Under those circumstances, if you are the ship's Doc and a man comes to you with chest pains, and has possibly had a heart attack, do you kick him off the ship and into the incompetent, unskilled and ill equipped hands of third world medicine, or do you treat him on board?
If a person comes to the Dr. with something they believe they can treat, they'll most certainly treat it. So, the argument isn't valid.
And to assume an entire country, even third world, doesn't have sanitary medical facilities is somewhat naive. No question they likely won't be up to North American standards, but to be fair, in many cases, neither are the doctors working on cruise ships. And neither do they have more than the most very basic diagnostic equiptment available to them.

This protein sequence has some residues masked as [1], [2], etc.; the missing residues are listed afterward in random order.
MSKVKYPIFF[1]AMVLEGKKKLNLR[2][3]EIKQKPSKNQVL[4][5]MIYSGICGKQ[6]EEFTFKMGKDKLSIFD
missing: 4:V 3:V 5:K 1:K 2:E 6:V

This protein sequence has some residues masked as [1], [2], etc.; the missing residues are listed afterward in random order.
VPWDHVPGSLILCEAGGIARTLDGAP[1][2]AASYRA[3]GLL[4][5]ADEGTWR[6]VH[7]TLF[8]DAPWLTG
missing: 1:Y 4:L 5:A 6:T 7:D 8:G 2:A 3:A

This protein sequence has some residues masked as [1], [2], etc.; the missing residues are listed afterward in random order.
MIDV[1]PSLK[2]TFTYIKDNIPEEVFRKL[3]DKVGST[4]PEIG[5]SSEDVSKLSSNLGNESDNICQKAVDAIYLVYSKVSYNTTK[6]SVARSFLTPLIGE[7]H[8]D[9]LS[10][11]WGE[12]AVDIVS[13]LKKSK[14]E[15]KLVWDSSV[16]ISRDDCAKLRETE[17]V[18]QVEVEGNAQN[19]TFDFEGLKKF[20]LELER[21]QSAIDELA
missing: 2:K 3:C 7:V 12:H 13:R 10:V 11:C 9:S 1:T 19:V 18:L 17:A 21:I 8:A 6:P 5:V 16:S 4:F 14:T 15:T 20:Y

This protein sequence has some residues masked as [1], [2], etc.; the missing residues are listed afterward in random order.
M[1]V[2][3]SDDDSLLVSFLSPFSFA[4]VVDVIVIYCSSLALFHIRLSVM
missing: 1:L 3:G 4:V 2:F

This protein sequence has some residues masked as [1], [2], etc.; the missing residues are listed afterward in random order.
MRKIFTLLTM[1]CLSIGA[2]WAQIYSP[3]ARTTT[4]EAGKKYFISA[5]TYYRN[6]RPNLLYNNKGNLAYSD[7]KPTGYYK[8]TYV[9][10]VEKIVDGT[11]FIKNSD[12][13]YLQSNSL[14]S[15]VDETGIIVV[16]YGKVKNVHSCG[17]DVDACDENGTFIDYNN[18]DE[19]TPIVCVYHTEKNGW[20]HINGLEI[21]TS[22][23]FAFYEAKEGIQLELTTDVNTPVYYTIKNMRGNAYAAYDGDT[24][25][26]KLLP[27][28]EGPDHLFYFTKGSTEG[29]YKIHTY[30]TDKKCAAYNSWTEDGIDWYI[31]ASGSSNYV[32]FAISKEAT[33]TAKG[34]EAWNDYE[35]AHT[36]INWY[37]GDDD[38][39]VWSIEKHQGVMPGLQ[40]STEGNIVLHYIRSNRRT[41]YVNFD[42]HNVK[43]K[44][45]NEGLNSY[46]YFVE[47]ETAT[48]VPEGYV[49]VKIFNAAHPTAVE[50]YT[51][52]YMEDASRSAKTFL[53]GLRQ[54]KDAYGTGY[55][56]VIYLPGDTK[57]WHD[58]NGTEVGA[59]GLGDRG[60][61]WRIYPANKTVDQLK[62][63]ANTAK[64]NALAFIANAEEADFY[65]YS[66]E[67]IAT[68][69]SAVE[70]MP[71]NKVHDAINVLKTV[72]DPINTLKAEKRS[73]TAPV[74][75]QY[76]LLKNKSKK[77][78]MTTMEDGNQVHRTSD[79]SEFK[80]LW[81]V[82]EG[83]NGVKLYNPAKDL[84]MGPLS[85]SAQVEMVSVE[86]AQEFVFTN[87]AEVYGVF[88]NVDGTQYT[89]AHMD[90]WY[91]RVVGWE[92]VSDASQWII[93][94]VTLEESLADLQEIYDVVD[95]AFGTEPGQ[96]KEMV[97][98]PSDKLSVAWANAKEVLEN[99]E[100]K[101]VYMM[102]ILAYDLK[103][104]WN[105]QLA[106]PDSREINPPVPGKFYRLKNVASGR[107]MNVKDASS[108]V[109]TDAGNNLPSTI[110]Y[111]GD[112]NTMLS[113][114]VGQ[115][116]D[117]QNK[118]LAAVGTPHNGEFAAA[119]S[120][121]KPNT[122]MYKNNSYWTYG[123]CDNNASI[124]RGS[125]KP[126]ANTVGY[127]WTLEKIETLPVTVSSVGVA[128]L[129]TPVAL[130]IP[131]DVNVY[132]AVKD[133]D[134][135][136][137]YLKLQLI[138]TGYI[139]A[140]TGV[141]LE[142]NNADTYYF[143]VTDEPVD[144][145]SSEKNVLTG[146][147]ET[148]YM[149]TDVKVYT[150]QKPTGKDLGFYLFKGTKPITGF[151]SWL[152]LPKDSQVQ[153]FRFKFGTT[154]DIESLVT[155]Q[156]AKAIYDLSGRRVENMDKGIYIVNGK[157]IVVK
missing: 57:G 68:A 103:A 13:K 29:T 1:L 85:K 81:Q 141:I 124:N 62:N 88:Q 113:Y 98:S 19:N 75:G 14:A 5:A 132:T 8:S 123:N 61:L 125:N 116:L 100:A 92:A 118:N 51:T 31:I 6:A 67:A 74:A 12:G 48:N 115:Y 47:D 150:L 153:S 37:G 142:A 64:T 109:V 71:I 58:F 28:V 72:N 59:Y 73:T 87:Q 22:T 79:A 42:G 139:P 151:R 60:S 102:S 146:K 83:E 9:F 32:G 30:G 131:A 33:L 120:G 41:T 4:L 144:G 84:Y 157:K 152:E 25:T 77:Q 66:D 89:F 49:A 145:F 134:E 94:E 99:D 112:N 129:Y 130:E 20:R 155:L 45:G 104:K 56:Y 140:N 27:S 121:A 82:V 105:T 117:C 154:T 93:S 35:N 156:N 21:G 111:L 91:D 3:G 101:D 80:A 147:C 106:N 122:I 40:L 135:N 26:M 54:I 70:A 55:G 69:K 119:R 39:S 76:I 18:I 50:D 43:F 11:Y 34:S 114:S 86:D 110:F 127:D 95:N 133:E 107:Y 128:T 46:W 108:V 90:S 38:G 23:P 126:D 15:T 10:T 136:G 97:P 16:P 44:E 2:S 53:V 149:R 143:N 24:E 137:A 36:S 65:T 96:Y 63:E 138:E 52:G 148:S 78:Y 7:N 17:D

You definitely SHOULD hope you or your family members don't have a real emergency on a cruise, because they are definitely no better equipped to handle them than is third world hospital.
As I've said before, ships, including Carnival ships have diverted to different ports to get their passengers medical care. I've been onboard when the ship rushed to a meeting point with coast card to medivac emergency cases. These ships are not capable of being floating hospitals. Might be dad, but it's true.
Thankfully the man in this case was not critical, and appears to be alright.
It easily could have turned out much worse